Traders Toolbox: Forward to Gann theory

To TRULY be a success at almost any profession takes commitment — the type of commitment which comes from the heart, not the mind. Most successful people I know have a dedication towards their chosen path which was forged through hunger. Hunger for knowledge, hunger for power, hunger for wealth, and, in many instances, the hunger associated with survival. It's hard to be "rich" if you haven't been "poor"; "happy" if you haven't been "sad"; or "satisfied" if you haven't been "hungry".

I believe Gann's biggest secret consisted of hard work and common sense. Hard work follows a true commitment and a desire to learn. Common sense is sharpened by the process of learning from experience. In my opinion, THERE IS NO SUBSTITUTE FOR HARD WORK AND AN OPEN MIND.

In trading commodities, a critically important early step towards success is learning about yourself and how you function. You can learn about yourself quickly in the marketplace. By far, the weakest tool in a trader's arsenal is the TRADER. In this business, it is so very true that you are your own worst enemy. It is critical to understand yourself and to bring your emotions under control.

Emotions are tamed by confidence. Confidence is gained by knowledge. Knowledge is achieved by dedication to study and willingness to learn from experience. The entire process takes persistence. Persistence is fed by desire and hunger. You stay hungry by realizing and believing there will always be more to learn Never reach the point where you consider yourself an "expert" instead of a student. Stay humble, lest the markets humble you.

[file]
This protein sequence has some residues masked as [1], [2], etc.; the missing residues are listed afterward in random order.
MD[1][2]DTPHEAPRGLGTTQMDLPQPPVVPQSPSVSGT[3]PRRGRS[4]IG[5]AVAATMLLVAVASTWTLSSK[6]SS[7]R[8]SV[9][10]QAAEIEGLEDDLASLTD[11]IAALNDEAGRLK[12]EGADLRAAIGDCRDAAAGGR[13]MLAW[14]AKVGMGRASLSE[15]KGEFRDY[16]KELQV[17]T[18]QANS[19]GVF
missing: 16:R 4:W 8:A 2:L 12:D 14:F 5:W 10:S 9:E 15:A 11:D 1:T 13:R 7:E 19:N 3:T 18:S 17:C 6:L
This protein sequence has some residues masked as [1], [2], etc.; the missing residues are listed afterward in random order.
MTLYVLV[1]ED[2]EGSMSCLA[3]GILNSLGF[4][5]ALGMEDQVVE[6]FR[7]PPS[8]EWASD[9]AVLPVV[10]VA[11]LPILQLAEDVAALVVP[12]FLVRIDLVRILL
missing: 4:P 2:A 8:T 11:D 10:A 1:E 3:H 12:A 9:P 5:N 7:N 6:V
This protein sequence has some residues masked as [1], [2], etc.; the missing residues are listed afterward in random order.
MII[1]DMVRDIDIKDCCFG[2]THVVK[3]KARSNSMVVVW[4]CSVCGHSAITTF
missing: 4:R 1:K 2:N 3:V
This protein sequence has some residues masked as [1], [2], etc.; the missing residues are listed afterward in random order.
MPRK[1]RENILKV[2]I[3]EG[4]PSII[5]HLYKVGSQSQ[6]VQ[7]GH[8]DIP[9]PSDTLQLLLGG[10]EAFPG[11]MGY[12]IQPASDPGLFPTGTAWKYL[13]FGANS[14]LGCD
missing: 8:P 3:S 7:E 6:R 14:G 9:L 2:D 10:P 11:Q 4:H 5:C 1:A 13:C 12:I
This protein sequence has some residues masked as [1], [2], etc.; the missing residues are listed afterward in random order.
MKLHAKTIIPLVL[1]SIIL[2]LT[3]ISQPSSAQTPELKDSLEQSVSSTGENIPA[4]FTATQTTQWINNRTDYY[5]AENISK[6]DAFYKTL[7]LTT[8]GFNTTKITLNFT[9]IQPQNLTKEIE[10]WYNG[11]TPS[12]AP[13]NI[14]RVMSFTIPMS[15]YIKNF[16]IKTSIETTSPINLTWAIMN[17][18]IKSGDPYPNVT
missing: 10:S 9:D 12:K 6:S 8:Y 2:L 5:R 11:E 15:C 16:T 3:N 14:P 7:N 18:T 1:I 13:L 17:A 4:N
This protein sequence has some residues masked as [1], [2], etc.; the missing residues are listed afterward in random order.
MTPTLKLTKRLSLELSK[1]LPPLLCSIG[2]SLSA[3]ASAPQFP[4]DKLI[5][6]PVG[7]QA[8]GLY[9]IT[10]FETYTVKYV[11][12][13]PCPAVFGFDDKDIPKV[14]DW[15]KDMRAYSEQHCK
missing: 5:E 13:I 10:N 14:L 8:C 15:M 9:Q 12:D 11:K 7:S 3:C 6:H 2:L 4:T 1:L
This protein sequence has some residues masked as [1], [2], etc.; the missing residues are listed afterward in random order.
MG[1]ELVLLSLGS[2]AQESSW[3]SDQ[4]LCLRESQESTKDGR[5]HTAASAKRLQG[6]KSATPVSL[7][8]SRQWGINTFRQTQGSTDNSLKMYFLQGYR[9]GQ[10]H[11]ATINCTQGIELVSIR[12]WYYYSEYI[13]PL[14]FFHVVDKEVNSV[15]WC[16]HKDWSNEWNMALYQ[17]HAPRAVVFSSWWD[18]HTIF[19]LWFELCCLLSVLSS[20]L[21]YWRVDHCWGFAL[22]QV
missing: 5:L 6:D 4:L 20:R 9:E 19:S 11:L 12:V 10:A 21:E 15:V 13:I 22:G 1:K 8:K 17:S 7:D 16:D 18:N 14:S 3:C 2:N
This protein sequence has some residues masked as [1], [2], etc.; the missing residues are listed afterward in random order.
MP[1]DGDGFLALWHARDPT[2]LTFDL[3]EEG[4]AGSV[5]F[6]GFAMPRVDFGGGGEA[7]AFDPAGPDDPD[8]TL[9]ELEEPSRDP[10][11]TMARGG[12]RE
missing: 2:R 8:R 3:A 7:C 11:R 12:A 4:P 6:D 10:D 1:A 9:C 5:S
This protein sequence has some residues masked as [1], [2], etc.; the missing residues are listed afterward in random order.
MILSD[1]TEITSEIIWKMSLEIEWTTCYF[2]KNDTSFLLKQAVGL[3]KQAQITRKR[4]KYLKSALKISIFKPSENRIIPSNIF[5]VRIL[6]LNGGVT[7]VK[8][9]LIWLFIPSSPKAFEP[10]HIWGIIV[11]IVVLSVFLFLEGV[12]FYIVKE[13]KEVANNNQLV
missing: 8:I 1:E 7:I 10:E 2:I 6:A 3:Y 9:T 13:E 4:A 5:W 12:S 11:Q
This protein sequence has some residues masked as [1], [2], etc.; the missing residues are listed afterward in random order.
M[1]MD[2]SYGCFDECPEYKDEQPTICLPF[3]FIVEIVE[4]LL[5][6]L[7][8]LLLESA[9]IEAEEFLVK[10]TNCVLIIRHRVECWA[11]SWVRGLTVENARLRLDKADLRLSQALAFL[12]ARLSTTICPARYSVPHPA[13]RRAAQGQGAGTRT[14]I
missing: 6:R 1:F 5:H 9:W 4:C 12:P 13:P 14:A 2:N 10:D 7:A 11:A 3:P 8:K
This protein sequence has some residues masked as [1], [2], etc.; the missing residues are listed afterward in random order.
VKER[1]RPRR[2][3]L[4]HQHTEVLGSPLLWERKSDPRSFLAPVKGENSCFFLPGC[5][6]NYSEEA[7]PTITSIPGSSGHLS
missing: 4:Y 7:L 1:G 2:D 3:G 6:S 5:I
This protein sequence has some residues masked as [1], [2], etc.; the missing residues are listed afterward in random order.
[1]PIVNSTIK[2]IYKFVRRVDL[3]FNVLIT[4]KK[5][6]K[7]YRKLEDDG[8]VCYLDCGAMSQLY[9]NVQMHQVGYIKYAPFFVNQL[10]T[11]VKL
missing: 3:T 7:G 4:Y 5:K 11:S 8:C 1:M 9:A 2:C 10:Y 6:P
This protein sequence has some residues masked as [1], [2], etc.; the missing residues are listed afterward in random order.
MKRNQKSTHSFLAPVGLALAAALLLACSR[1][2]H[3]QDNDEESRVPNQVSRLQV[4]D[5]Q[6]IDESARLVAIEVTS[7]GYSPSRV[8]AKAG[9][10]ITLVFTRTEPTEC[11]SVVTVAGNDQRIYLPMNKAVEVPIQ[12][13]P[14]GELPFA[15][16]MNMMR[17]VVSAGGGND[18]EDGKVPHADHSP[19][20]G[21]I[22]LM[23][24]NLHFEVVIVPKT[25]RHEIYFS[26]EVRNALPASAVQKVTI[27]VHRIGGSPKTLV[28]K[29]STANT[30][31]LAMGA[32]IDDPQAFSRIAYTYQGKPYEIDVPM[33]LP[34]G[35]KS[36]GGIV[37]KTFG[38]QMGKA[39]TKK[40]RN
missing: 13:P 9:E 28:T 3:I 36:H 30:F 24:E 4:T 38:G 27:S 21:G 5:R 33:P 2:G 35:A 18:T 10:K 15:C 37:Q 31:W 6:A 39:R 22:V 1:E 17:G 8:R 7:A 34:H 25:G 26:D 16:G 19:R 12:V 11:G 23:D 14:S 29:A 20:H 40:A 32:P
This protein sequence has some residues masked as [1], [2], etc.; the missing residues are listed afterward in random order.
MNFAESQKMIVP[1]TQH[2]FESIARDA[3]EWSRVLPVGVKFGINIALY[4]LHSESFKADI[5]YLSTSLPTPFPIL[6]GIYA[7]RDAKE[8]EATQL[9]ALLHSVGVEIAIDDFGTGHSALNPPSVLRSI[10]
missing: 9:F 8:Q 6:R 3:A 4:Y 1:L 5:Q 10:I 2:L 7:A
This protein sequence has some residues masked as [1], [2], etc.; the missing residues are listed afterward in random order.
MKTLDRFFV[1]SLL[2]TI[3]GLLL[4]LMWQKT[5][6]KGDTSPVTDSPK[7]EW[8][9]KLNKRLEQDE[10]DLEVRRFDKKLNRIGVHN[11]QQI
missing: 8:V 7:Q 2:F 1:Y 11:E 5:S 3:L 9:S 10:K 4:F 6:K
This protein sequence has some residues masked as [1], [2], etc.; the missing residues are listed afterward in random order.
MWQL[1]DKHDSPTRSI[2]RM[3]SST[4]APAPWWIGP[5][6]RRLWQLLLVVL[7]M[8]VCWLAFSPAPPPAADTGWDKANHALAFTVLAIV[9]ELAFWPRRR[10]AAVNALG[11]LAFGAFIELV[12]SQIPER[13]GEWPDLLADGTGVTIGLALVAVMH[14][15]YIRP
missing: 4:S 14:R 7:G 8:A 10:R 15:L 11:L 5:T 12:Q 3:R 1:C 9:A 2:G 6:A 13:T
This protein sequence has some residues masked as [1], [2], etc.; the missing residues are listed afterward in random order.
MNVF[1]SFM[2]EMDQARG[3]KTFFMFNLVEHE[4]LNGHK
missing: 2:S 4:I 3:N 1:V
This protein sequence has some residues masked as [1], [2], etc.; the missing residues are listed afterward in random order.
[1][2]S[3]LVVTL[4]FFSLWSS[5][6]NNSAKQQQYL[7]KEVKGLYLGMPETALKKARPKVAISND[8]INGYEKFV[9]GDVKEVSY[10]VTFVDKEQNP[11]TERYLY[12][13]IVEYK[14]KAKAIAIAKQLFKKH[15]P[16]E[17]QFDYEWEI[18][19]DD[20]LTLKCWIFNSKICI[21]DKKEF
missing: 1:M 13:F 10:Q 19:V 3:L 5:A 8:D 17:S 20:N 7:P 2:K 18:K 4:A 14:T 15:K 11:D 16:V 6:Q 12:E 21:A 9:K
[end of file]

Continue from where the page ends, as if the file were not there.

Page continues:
Become an independent thinker. Don't concern yourself with what "they" say. Don't conform your opinions for the sake of conformity. I constantly tell myself, "don't take the advice of another unless you know they know more than you know. Dare to be a success without fearing failure.

Do not apologize for failures nor be embarrassed by them. Instead view failures as an opportunity to learn. Much more will be learned from losing trades than from winning trades. Failures are a challenge of your commitment and can make you stronger if you will meet the challenge. Failures are the fuel to keep the hunger burning.

Through the learning process, you will develop the important patience and discipline needed to become a winner. In his book, "How to make Profits in Commodities", which I highly recommend, W D Gann listed 28 rules for success in the commodity markets. The vast majority of these deal with money management and/or mental discipline. Some of the sharpest analysts I know are not successful traders because they cannot overcome their own mental weaknesses.

Success does not come easily, nor should it. I CANNOT OVER EMPHASIZE the importance of mental preparation and self-examination. As an additional aid, I suggest Rudyard Kipling' s poem If.